THANK YOU FOR SUBSCRIBING
Today’s world is a hacker’s dream. With millions of employees across the globe working from home — and outside of their companies’ security systems — the attack surface has substantially increased. The 600 percent year-on-year growth in cyber attacks on companies, government, and individuals has been serious enough for the UN to issue an official warning. So all eyes are turned to the next generation of security technology. Yet, while there are technological advances that look promising, we believe that the next cyber champion won’t be the start-up with the latest in artificial intelligence, but instead the business that truly fixes security processes.
Most security software has functioned in the same way forever: scanning systems, identifying problems, and leaving the company to act on the information. The key difference these days lies in the technology used, with companies now employing machine learning to identify and flag anomalies.
While these systems sound impressive, there are two key issues. The first is efficacy: once you’ve installed them, it’s impossible to be sure whether they’re actually working. If you get no security alerts, does that mean there are no problems, that the software isn’t capturing those problems, or that it’s capturing them but not alerting you? Much like refusing to walk under a ladder, you’ll never know whether your superstitious caution protected you from harm or whether there was simply nothing to fear in the first place.
So the gap we see in the market isn’t for shiny new software; it’s for software that keeps it simple. If you want to ensure your webcam is secure, you could install software that blocks the camera when it’s not in use — or just stick some tape over the lens. A crude example, but companies that can clearly demonstrate their efficacy — and thus prove ROI — will have a genuine competitive advantage. Nobody ever wondered if Ronseal did what it said on the tin.
This is the philosophy of Debate Security, an initiative of several security leaders that was created to challenge the fashion among corporate technology vendors and buyers for features and functionality in favour of tools that actually deliver what they claim to: better security.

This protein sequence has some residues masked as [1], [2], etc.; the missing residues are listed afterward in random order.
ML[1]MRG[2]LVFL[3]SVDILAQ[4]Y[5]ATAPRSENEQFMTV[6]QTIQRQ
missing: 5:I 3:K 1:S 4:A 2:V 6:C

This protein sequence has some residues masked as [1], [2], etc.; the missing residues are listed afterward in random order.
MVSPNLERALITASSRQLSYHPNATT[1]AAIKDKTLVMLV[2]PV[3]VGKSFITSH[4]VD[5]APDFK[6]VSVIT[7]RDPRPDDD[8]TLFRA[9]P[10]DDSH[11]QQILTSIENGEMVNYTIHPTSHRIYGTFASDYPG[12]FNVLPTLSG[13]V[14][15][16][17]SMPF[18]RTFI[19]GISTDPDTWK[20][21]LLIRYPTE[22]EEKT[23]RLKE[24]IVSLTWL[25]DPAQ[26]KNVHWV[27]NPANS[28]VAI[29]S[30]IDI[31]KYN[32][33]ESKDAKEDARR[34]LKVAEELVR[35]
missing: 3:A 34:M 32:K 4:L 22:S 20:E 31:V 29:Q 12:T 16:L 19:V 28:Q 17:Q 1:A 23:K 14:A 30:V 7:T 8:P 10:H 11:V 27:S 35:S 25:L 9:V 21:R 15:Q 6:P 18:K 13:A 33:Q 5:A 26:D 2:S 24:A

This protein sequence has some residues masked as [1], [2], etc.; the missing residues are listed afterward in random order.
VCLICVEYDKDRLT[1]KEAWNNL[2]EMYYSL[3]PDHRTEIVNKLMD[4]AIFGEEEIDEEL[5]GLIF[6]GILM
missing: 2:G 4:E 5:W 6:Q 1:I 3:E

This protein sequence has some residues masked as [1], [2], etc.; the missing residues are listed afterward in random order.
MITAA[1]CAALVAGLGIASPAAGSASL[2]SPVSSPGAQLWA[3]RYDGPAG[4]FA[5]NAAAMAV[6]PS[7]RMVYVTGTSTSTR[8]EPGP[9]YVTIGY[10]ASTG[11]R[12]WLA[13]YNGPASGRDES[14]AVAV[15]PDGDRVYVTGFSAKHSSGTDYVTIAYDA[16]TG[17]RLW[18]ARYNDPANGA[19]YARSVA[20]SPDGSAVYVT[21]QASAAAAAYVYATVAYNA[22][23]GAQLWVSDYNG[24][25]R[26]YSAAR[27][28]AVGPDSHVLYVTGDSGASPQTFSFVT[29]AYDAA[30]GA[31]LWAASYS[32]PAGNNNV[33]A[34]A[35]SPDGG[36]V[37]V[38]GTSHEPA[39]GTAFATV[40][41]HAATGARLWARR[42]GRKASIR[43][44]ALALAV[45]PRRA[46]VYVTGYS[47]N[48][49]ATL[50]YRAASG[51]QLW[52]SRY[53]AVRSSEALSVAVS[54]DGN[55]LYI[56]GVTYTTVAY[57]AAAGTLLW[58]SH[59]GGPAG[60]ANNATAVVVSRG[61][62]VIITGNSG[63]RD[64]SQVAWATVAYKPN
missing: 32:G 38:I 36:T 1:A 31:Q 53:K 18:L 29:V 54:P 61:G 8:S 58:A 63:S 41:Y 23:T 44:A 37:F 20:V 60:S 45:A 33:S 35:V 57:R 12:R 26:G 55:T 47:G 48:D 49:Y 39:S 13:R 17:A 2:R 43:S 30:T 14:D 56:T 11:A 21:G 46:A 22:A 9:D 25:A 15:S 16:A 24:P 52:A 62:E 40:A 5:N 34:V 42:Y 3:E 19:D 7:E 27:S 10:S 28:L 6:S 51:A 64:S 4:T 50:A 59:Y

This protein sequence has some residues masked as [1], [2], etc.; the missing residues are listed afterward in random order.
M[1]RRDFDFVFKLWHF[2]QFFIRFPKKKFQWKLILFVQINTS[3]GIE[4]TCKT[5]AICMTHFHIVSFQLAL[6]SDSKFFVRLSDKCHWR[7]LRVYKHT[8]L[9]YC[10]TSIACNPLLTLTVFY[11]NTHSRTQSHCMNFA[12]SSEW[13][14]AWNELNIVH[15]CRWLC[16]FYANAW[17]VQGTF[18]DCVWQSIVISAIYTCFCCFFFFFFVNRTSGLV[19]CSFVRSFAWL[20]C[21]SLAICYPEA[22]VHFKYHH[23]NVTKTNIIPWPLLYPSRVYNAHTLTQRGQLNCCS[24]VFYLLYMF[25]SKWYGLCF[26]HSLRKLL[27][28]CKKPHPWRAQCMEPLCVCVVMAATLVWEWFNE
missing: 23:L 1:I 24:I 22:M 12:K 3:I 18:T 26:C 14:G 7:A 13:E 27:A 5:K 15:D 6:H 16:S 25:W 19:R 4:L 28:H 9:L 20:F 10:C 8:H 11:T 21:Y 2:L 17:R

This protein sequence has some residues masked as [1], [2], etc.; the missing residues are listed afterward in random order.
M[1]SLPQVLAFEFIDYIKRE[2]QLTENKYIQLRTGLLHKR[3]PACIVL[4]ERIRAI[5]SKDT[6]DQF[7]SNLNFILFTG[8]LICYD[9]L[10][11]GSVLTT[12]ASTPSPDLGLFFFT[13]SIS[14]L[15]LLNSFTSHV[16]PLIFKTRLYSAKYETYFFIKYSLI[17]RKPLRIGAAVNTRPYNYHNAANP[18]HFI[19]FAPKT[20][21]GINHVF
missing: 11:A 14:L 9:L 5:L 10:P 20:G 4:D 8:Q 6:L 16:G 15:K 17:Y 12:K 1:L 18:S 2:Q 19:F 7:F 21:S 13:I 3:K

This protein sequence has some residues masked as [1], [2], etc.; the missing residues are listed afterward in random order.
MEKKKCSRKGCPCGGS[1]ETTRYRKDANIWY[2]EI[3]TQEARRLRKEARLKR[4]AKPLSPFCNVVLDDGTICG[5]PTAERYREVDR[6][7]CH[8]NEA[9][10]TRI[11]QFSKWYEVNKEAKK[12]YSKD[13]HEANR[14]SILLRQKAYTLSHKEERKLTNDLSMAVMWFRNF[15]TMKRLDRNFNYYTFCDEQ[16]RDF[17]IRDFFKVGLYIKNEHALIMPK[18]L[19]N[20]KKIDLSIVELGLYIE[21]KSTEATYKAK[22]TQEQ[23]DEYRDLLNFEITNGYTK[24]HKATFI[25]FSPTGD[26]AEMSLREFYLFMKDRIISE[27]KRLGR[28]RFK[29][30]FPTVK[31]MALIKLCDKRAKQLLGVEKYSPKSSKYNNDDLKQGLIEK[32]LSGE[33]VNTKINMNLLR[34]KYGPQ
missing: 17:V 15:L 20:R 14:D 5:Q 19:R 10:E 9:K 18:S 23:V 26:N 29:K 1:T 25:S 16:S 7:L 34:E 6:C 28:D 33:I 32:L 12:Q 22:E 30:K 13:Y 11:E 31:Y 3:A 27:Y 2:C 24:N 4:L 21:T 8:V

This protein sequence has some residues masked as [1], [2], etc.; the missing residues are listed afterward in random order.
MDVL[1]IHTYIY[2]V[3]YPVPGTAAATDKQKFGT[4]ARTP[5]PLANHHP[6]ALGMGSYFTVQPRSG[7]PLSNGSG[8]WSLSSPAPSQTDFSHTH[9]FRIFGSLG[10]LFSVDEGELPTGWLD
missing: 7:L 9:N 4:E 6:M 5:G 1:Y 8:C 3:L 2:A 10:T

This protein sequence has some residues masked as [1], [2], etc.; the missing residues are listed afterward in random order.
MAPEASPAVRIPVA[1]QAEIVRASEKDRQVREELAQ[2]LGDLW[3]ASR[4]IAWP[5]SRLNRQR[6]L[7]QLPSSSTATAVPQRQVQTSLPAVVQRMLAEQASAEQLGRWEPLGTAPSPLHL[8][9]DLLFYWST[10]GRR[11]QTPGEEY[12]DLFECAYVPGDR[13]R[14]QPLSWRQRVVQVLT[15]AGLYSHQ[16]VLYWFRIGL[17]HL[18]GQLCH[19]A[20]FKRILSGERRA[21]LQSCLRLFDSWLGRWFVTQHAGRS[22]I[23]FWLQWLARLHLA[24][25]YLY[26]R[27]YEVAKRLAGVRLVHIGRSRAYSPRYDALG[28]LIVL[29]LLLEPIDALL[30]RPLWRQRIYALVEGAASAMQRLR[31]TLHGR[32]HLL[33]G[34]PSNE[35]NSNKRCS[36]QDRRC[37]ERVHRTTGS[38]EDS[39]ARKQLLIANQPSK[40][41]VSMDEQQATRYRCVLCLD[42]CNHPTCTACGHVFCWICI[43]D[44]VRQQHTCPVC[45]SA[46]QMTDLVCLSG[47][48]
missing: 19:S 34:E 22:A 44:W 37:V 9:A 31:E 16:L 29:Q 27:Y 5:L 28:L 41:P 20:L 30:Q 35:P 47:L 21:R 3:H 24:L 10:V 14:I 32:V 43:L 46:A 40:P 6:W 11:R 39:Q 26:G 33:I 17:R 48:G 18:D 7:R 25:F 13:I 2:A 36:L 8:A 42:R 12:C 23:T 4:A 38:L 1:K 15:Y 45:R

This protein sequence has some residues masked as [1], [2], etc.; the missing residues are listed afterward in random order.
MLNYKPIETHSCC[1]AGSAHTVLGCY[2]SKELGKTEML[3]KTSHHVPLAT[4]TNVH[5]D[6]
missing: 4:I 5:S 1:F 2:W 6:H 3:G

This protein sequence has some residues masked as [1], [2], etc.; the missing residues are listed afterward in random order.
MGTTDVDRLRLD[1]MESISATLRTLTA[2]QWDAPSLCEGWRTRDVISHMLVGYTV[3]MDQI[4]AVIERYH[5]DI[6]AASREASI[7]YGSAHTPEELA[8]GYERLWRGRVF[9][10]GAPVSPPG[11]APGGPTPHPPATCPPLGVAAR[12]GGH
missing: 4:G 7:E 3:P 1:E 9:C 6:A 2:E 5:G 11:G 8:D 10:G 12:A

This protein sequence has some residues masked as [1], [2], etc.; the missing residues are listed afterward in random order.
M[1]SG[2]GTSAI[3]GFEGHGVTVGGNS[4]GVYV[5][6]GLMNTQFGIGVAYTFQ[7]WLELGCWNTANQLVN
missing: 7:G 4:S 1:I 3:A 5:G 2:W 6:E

The second area ripe for innovation is automation of workflow. As a security team in a corporation, it doesn’t matter how many tools you have or how sophisticated they are; if you don’t act on the issues they flag, they’re as good as useless. So, we see an unprecedented opportunity for security companies to move beyond detection, alerts, and prioritisation, and into workflow, focusing on pragmatic outputs from existing systems.
This is the massive opportunity that Vulcan (a recent Dawn investment) has set about tackling. Vulcan’s technology ingests vulnerabilities in your network and endpoints. But rather than just throwing that information over the wall to your in-house security team and hoping for the best, Vulcan helps you close the loop by prioritising vulnerabilities in order of risk, matching them against confirmed fixes, and creating a maintenance ticket before handing it to your IT department. This automated workflow gives overstretched security teams clear, actionable output, allowing businesses to scale securely.
This approach shares a lot in common with the methodology outlined by surgeon Atul Gawande in his bestselling book The Checklist Manifesto. Gawande explains why all experts need checklists — literal written guides that walk them through the key steps of a complex procedure. Conducting a successful surgery is not just about being the most talented medical professional; you have to follow key steps throughout the process — put your mask on, wash your hands, open and close up the wound safely. Security breaches are the same: most likely to happen when the small but vital steps in the process are skipped or overlooked. By automating workflow, you vastly reduce the chance of human error at any stage in the process.
Automating these security ‘checklists’ is vital when security talent is scarce and budgets are low. Those in charge of corporate security are often doing more with fewer resources, keeping businesses up and running under increasingly challenging circumstances, and supporting executives as they take necessary business risks to maintain productivity. While technology gets the attention, security is still a human job. With the right software, security professionals gain more mental bandwidth, helping them to enforce consistent processes and actions day-to-day.
Ultimately, the future of security is not about more technology, or no technology; it is about using technology intelligently to build products that meet the genuine needs of the customer, making their lives easier and their businesses safer.